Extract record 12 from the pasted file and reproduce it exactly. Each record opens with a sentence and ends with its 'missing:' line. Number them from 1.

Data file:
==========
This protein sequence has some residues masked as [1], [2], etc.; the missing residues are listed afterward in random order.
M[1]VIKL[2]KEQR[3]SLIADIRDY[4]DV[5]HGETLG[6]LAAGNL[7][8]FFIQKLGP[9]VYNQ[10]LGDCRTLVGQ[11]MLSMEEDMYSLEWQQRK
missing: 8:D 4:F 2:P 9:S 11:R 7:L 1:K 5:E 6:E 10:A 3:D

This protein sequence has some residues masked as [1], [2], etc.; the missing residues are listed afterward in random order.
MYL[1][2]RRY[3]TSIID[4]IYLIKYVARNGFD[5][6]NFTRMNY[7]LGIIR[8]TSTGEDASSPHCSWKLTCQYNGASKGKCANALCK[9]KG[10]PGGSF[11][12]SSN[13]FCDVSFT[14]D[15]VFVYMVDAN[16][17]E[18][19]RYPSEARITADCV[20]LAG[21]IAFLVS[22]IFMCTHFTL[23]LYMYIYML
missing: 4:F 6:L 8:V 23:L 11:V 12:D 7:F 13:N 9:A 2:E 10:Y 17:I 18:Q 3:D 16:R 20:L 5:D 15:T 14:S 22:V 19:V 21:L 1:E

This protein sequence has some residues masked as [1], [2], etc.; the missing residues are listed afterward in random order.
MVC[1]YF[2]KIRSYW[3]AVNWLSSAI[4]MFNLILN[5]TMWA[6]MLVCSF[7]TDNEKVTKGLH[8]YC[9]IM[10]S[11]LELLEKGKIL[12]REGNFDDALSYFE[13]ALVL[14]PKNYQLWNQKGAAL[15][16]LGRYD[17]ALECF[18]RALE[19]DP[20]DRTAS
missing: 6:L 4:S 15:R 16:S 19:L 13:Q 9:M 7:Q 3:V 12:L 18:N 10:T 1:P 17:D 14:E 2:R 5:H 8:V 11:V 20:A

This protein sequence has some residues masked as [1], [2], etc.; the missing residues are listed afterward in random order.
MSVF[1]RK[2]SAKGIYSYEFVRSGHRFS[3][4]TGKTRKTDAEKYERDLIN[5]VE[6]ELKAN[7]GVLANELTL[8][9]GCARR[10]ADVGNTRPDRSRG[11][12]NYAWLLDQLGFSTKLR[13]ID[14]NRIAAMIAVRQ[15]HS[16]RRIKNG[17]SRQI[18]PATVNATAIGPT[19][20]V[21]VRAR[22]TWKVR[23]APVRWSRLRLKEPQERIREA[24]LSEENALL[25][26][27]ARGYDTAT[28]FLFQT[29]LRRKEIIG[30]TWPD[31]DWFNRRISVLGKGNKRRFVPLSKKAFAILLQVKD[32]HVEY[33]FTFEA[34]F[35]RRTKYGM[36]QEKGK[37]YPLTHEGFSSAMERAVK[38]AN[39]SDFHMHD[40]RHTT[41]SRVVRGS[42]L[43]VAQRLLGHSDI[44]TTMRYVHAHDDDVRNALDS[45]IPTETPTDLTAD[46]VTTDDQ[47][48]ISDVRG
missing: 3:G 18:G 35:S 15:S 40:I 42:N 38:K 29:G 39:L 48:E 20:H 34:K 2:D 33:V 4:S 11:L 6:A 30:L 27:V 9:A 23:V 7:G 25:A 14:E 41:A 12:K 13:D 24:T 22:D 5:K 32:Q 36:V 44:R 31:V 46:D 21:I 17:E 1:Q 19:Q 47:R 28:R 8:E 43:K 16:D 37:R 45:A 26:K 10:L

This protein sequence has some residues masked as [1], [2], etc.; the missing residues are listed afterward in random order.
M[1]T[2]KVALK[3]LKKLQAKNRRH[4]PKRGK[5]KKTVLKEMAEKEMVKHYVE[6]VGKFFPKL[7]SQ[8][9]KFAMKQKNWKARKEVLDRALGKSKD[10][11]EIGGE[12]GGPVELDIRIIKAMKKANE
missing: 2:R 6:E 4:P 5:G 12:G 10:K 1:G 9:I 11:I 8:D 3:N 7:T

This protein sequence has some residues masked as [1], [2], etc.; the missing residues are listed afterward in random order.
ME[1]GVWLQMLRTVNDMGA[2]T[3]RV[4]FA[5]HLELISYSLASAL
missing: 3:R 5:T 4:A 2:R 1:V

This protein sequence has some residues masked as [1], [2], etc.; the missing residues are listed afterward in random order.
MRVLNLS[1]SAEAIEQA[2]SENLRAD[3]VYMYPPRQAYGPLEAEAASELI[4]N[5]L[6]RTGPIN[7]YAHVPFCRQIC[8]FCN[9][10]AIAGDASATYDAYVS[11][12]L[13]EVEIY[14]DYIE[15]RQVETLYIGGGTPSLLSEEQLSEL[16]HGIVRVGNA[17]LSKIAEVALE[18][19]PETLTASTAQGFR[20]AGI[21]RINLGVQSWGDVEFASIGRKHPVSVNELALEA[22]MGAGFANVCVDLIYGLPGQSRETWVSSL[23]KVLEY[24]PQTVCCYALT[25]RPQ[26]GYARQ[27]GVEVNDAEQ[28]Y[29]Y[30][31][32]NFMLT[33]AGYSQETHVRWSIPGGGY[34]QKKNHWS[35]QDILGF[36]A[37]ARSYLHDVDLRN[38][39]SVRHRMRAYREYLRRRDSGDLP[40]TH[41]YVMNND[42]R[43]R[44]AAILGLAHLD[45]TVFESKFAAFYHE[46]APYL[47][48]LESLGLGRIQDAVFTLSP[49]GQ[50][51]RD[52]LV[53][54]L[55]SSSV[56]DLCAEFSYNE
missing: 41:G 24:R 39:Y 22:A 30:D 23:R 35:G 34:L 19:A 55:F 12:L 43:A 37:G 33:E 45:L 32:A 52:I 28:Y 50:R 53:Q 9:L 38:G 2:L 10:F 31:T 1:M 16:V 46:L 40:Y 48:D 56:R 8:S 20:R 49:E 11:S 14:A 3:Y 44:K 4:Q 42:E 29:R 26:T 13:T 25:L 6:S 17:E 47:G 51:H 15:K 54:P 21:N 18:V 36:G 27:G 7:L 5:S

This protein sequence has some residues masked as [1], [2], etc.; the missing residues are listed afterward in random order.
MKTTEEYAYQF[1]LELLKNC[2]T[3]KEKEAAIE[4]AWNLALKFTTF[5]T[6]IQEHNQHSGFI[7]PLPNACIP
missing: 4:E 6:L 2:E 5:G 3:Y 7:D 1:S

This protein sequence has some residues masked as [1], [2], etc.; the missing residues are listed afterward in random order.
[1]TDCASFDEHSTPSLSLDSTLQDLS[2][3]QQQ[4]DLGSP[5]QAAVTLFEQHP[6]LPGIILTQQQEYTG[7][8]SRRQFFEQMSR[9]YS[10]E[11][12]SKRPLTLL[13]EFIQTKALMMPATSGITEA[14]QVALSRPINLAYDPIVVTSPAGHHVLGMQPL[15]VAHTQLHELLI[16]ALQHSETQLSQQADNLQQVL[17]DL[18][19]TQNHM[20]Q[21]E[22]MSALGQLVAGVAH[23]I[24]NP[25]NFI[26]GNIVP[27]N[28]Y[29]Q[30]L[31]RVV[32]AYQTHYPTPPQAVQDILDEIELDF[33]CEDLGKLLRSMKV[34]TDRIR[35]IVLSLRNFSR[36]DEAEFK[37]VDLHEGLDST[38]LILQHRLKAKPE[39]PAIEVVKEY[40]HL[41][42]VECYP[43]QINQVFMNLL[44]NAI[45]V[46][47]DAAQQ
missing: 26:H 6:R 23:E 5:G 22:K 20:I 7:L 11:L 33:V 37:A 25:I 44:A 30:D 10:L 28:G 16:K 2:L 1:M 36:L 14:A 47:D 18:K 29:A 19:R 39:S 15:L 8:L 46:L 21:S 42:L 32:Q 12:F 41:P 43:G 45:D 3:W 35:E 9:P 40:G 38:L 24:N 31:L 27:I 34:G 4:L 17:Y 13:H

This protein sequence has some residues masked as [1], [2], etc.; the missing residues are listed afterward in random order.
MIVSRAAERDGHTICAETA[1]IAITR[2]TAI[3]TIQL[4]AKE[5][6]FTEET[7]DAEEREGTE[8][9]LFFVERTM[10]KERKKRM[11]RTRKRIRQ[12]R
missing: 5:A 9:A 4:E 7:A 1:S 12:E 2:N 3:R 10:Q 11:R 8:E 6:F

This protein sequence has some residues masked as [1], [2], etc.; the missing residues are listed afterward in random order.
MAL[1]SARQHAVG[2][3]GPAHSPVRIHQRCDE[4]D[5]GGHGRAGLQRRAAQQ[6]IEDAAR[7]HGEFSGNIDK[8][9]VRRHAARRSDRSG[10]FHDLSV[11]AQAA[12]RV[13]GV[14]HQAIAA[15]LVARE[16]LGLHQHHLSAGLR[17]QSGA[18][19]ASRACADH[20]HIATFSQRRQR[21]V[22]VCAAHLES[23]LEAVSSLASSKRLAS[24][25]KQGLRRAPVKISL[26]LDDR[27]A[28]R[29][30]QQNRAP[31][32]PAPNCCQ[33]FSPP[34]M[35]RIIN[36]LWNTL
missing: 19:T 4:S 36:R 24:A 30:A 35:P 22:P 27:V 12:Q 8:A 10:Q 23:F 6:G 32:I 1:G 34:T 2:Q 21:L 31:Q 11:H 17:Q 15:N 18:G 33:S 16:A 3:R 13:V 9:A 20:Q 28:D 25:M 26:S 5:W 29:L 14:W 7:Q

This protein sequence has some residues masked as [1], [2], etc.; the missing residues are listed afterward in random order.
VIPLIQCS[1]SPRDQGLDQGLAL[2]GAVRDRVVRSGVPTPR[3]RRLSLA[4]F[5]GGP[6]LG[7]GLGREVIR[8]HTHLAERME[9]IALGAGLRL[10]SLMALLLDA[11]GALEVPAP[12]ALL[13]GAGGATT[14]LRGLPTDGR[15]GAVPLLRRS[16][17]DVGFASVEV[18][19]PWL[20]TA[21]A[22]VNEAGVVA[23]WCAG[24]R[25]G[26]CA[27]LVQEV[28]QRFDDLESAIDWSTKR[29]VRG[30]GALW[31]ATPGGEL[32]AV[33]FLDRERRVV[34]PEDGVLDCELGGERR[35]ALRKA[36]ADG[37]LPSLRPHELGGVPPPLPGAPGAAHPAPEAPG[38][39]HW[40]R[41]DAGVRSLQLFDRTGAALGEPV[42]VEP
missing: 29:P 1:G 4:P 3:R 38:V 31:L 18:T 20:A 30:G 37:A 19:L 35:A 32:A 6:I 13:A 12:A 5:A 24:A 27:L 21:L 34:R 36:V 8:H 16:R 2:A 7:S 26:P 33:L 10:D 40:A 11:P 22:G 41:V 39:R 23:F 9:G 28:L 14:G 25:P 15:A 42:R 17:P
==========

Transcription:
This protein sequence has some residues masked as [1], [2], etc.; the missing residues are listed afterward in random order.
VIPLIQCS[1]SPRDQGLDQGLAL[2]GAVRDRVVRSGVPTPR[3]RRLSLA[4]F[5]GGP[6]LG[7]GLGREVIR[8]HTHLAERME[9]IALGAGLRL[10]SLMALLLDA[11]GALEVPAP[12]ALL[13]GAGGATT[14]LRGLPTDGR[15]GAVPLLRRS[16][17]DVGFASVEV[18][19]PWL[20]TA[21]A[22]VNEAGVVA[23]WCAG[24]R[25]G[26]CA[27]LVQEV[28]QRFDDLESAIDWSTKR[29]VRG[30]GALW[31]ATPGGEL[32]AV[33]FLDRERRVV[34]PEDGVLDCELGGERR[35]ALRKA[36]ADG[37]LPSLRPHELGGVPPPLPGAPGAAHPAPEAPG[38][39]HW[40]R[41]DAGVRSLQLFDRTGAALGEPV[42]VEP
missing: 29:P 1:G 4:P 3:R 38:V 31:L 18:T 20:A 30:G 37:A 19:L 35:A 32:A 6:I 13:A 12:A 5:A 24:A 27:L 21:L 34:R 36:V 8:H 16:R 2:A 7:S 26:P 33:L 10:D 40:A 11:P 22:G 41:V 39:R 23:F 9:G 28:L 14:G 25:P 15:A 42:R 17:P